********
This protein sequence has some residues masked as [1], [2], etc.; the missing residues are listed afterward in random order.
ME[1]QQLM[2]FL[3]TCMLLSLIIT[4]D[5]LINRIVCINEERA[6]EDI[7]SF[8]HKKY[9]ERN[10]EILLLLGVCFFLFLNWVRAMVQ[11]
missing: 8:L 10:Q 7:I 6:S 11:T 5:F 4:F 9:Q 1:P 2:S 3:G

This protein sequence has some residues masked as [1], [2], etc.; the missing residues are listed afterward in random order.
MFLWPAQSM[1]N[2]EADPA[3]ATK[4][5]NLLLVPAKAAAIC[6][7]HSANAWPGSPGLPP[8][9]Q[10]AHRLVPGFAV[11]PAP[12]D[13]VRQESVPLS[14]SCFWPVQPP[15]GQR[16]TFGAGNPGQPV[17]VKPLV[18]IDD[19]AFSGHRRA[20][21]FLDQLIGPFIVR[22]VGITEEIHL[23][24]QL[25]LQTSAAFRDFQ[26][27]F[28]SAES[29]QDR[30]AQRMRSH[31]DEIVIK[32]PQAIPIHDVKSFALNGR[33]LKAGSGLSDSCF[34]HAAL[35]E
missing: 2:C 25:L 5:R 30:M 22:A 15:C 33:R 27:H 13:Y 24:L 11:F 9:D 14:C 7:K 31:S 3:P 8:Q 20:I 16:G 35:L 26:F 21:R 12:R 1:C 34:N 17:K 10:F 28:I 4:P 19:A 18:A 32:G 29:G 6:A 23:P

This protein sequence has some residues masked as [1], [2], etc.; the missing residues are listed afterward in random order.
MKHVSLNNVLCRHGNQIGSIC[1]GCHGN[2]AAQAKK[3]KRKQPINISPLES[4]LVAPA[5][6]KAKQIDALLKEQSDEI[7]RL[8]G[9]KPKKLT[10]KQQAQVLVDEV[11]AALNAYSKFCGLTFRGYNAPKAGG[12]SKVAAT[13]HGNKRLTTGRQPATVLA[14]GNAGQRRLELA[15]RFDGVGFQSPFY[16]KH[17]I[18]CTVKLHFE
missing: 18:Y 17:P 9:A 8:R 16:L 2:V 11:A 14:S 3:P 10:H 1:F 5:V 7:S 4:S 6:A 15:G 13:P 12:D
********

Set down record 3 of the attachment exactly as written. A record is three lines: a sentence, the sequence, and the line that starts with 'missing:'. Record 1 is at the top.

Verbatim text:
This protein sequence has some residues masked as [1], [2], etc.; the missing residues are listed afterward in random order.
MKHVSLNNVLCRHGNQIGSIC[1]GCHGN[2]AAQAKK[3]KRKQPINISPLES[4]LVAPA[5][6]KAKQIDALLKEQSDEI[7]RL[8]G[9]KPKKLT[10]KQQAQVLVDEV[11]AALNAYSKFCGLTFRGYNAPKAGG[12]SKVAAT[13]HGNKRLTTGRQPATVLA[14]GNAGQRRLELA[15]RFDGVGFQSPFY[16]KH[17]I[18]CTVKLHFE
missing: 18:Y 17:P 9:A 8:R 16:L 2:V 11:A 14:S 3:P 10:H 1:F 5:V 7:S 4:S 6:A 15:G 13:P 12:D